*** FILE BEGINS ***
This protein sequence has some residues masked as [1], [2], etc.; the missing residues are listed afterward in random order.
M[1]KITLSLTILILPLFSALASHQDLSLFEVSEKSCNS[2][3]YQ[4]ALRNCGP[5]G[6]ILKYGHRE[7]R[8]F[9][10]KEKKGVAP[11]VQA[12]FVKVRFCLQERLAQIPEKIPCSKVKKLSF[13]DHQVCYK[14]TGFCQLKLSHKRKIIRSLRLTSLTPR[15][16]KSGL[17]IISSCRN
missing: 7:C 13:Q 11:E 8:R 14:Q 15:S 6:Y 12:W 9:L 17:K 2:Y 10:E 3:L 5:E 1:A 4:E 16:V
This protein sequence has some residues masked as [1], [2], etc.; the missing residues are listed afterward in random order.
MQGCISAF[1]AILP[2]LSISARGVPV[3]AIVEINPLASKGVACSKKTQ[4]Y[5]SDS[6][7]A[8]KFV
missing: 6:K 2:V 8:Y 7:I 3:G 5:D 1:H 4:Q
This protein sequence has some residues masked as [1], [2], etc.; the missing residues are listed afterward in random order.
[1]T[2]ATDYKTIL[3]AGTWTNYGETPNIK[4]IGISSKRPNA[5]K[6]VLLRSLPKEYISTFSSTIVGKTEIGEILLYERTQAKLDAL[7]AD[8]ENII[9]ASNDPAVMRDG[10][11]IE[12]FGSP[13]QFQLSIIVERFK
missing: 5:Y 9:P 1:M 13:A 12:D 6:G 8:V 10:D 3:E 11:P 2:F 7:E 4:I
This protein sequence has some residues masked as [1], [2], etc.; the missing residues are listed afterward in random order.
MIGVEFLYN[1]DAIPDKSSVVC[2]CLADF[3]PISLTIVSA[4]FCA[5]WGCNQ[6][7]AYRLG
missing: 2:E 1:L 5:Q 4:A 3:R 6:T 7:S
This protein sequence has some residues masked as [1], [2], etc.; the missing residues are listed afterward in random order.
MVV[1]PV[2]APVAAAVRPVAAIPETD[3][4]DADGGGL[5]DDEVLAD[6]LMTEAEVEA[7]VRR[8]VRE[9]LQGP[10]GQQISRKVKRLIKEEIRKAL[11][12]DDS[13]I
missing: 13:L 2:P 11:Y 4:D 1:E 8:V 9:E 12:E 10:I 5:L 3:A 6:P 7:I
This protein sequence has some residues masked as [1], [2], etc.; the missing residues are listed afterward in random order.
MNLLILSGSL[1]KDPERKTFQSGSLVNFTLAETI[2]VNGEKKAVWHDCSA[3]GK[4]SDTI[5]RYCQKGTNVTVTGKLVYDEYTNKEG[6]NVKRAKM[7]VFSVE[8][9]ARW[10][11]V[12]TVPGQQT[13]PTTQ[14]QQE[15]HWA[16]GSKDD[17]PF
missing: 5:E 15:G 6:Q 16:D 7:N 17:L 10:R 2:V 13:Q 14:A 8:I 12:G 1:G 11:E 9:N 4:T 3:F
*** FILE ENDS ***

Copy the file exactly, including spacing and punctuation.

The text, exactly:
This protein sequence has some residues masked as [1], [2], etc.; the missing residues are listed afterward in random order.
M[1]KITLSLTILILPLFSALASHQDLSLFEVSEKSCNS[2][3]YQ[4]ALRNCGP[5]G[6]ILKYGHRE[7]R[8]F[9][10]KEKKGVAP[11]VQA[12]FVKVRFCLQERLAQIPEKIPCSKVKKLSF[13]DHQVCYK[14]TGFCQLKLSHKRKIIRSLRLTSLTPR[15][16]KSGL[17]IISSCRN
missing: 7:C 13:Q 11:E 8:R 14:Q 15:S 6:Y 12:W 9:L 17:K 2:Y 10:E 3:L 5:E 1:A 4:E 16:V
This protein sequence has some residues masked as [1], [2], etc.; the missing residues are listed afterward in random order.
MQGCISAF[1]AILP[2]LSISARGVPV[3]AIVEINPLASKGVACSKKTQ[4]Y[5]SDS[6][7]A[8]KFV
missing: 6:K 2:V 8:Y 7:I 3:G 5:D 1:H 4:Q
This protein sequence has some residues masked as [1], [2], etc.; the missing residues are listed afterward in random order.
[1]T[2]ATDYKTIL[3]AGTWTNYGETPNIK[4]IGISSKRPNA[5]K[6]VLLRSLPKEYISTFSSTIVGKTEIGEILLYERTQAKLDAL[7]AD[8]ENII[9]ASNDPAVMRDG[10][11]IE[12]FGSP[13]QFQLSIIVERFK
missing: 5:Y 9:P 1:M 13:A 12:D 6:G 8:V 10:D 3:E 11:P 2:F 7:E 4:I
This protein sequence has some residues masked as [1], [2], etc.; the missing residues are listed afterward in random order.
MIGVEFLYN[1]DAIPDKSSVVC[2]CLADF[3]PISLTIVSA[4]FCA[5]WGCNQ[6][7]AYRLG
missing: 2:E 1:L 5:Q 4:A 3:R 6:T 7:S
This protein sequence has some residues masked as [1], [2], etc.; the missing residues are listed afterward in random order.
MVV[1]PV[2]APVAAAVRPVAAIPETD[3][4]DADGGGL[5]DDEVLAD[6]LMTEAEVEA[7]VRR[8]VRE[9]LQGP[10]GQQISRKVKRLIKEEIRKAL[11][12]DDS[13]I
missing: 13:L 2:P 11:Y 4:D 1:E 8:V 9:E 12:E 10:I 5:L 3:A 6:P 7:I
This protein sequence has some residues masked as [1], [2], etc.; the missing residues are listed afterward in random order.
MNLLILSGSL[1]KDPERKTFQSGSLVNFTLAETI[2]VNGEKKAVWHDCSA[3]GK[4]SDTI[5]RYCQKGTNVTVTGKLVYDEYTNKEG[6]NVKRAKM[7]VFSVE[8][9]ARW[10][11]V[12]TVPGQQT[13]PTTQ[14]QQE[15]HWA[16]GSKDD[17]PF
missing: 5:E 15:G 6:Q 16:D 7:N 17:L 10:R 2:V 13:Q 14:A 8:I 12:G 1:G 11:E 9:N 4:T 3:F